In conjunction with April Awareness Month, I submitted an article to The Star newspaper. I emailed the editor a hastily written piece and explained that I would like to share our recovery journey. I had little hope it would be accepted, they receive hundreds of submissions daily. However, you’ll never know until you try it right? Not only did they print it, but it appeared in The Star’s Sunday edition in the Health section.
You can read it here at http://thestar.com.my/health/story.asp?file=/2011/4/10/health/8436303&sec=health
The article was published on 10th April 2011, which also coincided with my 7th wedding anniversary. Flashback to 3 years ago, we couldn’t celebrate our anniversary as we were pretty much isolated from the outside world. Maya was deep in Autism though she hadn’t been diagnosed yet then, Yasmin was a young toddler and we were absolutely miserable not knowing what was wrong with our child and how to help her.
Last anniversary, I was in Baltimore, USA to attend my 2nd ARI/DAN Conference. I travelled halfway across the world alone to learn more about biomedical treatments. I remember being exhausted, jet lagged, overwhelmed and lonely. I remember crashing to bed at 1am after wolfing down Maryland crab cakes from room service for dinner at midnight, craving for rice and spicy curry. Having to wake up at 7am for the morning workshop, needing lots of coffee to get me through all the intense lectures. I recall the 23 hour flight because of the many many transits as that was the cheapest flight option. I remember the toll from the travelling as well as the 12 hour time difference. I was missing my children and wishing I was with my husband to celebrate our anniversary. I remember crying alone in my hotel room……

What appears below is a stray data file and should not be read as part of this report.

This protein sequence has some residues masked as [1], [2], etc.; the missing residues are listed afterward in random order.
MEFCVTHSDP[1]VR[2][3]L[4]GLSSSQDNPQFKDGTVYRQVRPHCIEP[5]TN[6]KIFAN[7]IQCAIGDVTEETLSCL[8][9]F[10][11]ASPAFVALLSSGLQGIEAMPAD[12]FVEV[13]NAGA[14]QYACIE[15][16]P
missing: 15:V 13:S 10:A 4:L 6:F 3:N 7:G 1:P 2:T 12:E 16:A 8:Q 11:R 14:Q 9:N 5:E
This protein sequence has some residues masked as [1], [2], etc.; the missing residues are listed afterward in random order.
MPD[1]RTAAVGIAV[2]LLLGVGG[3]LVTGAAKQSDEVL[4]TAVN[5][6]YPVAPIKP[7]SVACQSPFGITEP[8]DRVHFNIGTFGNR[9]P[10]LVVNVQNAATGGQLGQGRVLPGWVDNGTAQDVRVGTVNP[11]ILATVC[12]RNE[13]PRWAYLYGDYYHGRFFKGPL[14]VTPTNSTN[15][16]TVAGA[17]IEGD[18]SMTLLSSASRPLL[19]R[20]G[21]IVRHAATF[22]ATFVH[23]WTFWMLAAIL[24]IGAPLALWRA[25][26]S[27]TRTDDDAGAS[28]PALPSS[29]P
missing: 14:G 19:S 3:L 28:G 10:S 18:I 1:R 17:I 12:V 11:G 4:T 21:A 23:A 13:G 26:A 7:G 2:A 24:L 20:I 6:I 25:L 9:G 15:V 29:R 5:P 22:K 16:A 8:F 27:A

|Busted by the GFCF police!|
This year, my husband and I celebrated our 7th wedding anniversary with our 2 lovely girls. We watched Rio the movie, our 2nd time taking the girls to the cinema. Note the big bag of Cheezels, the first time we ever served such a snack to the girls. It’s made of gluten, preservatives, artificial flavourings and artificial colours, as far removed from a healthy organic GFCF diet as could be. Maya ate 2 pieces, Yasmin nibbled on half a Cheezel and hubby polished off the rest!
Maya was totally engrossed with the movie and followed the entire plot. She gasped at the dramatic moments and laughed at the jokes. She wiggled to the beat when the samba music played and she felt sad when the birds got captured. Yasmin fell asleep halfway…..
We then had a lovely lunch together, the girls were well behaved and hubby and I actually managed to eat our food leisurely. Afterwards, we spotted a fashion show about to start in the mall. Maya insisted we watched it, and so we did. We sat in the 2nd row with clubby dance music thumping super loud. When the models came out, Maya clapped and watched the graceful models glide along. She waved at the models each time they posed in front of us.
We spent the rest of the day hanging in a cafe watching the world go by. Me with a decaf latte, hubby with a frozen yoghurt and the girls with soy babycinnos with a generous sprinkling of chocolate on top. That was the best anniversary ever. Who knows what we’ll be doing next year…..
Sometime back, I was also approached by a freelance columnist from the United Daily News. It is a Mandarin publication with a circulation based in Sarawak, my home state. A lovely friend of mine took the time to translate it into English. She writes a health blog, please visit http://healthbitesonline.blogspot.com/.
You can read the English translation here
If you wish to read the original articles in Mandarin, please see the links below;
Angel Wings to Fly Again: Maya’s Autism Recovery Journey (Part 1)
Angel Wings to Fly Again: Maya’s Autism Recovery Journey (Part 2)
It was an honour to be published, the feedback I received from it was amazing to say the least. Thank you to all the readers who reached out to me, I appreciate your feedback and I was touched to hear all the many different stories of families affected by Autism. I sense the sadness in your voice, I notice the tears caught in your throat, I feel the despair, frustration and hope in your emails. I hear you. I hold your children dear in my heart.
We have been blessed with an amazing and supportive family and the wonderful friends, therapists, doctors and many others who brought us to where we are today. Recovering a child from Autism is a team effort, it takes tons of courage and an immense amount of hard work. A huge thank you and our eternal gratitude to all our guardian angels.